Use this URL to cite or link to this record in EThOS: http://ethos.bl.uk/OrderDetails.do?uin=uk.bl.ethos.630003
Title: Compensation of low performance steering system using torque vectoring
Author: Awan, M. A.
ISNI:       0000 0004 5351 4435
Awarding Body: Cranfield University
Current Institution: Cranfield University
Date of Award: 2014
Availability of Full Text:
Access through EThOS:
Access through Institution:
Abstract:
In this work torque vectoring methods are used to compensate for a low performance steer-by-wire system. Currently a number of vehicle manufacturers are considering introducing steer-by-wire into their range of vehicles. Some of the key concerns for the manufacturers are safety and cost. The safety can be subdivided in the integrity of the steering system and the effect on handling. The focus of this study is the use of low cost steering actuators on a vehicle and identify its effects on the vehicle's handling response. The test vehicle is dune buggy modified to accommodate the low performance steer-by-wire system without a direct mechanical link between the steering wheel and the wheels and equipped with various sensors to data recording. In order to investigate the influence of torque vectoring system on the steer-by-wire, an eight degrees of freedom vehicle model in Matlab/Simulink has been developed. The eight degrees of freedom are longitudinal and lateral translations, yaw and roll motion and rotation of each wheel. The Matlab/Simulink model also includes the dynamics of the actuators, which is validated against the experimental data. The actuator was shown to have a bandwidth of less than 0.3 Hz. The eight degrees of freedom model's response was validated against experimental data for both steady state and transient response up to 0.5 g. The tyre forces and moments are implemented by using the Dugoff tyre model, which has been validated against experimentally measured data. The torque vectoring system uses the cascade approach based on a reference model, which uses a two degrees of freedom (bicycle model) to generate the reference signal for control purposes. The upper level yaw controller is based on the optimal control theory and uses the LQR (Linear-quadratic regulator) approach. The lower level wheel slip controller is based on a slidingmode structure and prevents tyre force saturation. The simulation results show that the vehicle augmented with the torque vectoring system outperforms the low performance steer-by-wire vehicle and also the vehicle with conventional steering arrangement.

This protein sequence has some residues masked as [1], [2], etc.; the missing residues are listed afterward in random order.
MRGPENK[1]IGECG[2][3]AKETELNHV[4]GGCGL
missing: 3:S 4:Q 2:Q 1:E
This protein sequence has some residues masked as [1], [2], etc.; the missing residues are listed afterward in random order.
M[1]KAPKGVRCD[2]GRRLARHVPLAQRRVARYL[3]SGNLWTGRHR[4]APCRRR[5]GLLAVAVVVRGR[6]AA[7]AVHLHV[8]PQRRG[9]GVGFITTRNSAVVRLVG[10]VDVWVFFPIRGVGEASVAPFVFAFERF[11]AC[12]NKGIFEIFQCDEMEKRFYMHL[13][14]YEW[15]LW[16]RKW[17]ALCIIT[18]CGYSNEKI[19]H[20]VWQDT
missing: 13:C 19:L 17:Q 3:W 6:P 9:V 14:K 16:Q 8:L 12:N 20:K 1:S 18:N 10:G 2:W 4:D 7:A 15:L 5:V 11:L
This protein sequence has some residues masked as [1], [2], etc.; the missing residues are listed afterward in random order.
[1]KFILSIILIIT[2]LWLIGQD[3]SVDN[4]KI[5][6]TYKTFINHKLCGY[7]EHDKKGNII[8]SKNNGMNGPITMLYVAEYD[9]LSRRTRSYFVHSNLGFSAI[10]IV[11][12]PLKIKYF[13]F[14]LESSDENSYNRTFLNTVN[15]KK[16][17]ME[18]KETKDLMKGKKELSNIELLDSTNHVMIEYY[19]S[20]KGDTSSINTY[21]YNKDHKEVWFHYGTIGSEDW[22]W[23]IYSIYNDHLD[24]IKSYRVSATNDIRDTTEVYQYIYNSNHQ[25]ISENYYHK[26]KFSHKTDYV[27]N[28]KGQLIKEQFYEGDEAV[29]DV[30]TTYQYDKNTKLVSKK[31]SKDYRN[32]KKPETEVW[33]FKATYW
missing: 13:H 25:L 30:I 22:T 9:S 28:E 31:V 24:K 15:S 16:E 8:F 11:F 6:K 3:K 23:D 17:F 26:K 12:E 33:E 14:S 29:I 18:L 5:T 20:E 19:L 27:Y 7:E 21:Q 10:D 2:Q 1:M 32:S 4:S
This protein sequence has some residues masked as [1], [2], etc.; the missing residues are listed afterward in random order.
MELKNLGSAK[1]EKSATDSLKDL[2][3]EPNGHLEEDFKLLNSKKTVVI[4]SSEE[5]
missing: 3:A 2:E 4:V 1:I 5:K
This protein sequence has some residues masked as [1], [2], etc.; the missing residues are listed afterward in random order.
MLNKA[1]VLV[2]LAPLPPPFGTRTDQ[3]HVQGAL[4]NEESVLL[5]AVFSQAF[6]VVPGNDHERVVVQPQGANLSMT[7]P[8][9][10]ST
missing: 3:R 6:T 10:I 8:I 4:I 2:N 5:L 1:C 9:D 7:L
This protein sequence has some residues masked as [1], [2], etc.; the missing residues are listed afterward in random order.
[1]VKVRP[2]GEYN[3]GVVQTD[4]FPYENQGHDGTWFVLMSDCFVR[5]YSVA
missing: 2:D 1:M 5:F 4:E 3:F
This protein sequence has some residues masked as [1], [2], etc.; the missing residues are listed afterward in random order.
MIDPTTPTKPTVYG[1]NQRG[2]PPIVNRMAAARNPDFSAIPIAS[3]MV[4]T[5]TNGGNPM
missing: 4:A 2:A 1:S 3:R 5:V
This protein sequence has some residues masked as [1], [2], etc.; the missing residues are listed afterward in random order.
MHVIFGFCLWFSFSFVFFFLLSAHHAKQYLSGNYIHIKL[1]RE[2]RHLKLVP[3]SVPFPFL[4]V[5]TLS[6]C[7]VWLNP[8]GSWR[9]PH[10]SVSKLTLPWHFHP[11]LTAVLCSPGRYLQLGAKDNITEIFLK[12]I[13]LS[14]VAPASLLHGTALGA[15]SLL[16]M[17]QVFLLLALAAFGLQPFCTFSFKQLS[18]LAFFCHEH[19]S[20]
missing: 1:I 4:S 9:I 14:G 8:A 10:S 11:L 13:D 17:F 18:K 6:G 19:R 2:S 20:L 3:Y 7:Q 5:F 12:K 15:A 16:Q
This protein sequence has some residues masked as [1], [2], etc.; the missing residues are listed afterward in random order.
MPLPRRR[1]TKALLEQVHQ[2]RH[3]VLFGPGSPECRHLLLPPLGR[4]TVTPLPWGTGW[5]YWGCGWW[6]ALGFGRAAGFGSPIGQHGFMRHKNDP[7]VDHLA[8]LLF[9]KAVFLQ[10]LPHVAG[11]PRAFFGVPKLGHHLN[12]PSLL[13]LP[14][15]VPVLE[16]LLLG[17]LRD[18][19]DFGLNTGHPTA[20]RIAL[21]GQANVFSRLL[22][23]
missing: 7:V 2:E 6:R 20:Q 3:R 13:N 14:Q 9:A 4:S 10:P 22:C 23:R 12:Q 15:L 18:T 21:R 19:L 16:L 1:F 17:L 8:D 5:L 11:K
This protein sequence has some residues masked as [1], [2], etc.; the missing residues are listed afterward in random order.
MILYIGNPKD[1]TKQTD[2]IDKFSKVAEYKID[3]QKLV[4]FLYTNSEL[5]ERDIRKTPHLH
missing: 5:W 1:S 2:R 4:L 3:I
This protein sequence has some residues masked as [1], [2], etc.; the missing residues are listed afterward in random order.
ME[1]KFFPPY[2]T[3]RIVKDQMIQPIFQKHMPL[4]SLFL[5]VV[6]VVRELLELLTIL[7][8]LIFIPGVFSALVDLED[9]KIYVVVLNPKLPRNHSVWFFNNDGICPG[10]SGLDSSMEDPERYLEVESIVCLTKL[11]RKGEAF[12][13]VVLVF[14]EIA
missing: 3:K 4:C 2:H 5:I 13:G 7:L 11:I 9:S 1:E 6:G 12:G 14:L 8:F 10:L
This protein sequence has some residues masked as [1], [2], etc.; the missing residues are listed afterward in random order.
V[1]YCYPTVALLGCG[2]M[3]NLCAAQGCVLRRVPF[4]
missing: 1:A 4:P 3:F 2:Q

Supervisor: Hameed, A.; Purdy, D. Sponsor: Not available
Qualification Name: Thesis (Ph.D.) Qualification Level: Doctoral
EThOS ID: uk.bl.ethos.630003  DOI: Not available
Keywords: Torque vector ; Steering ; Torque
Share: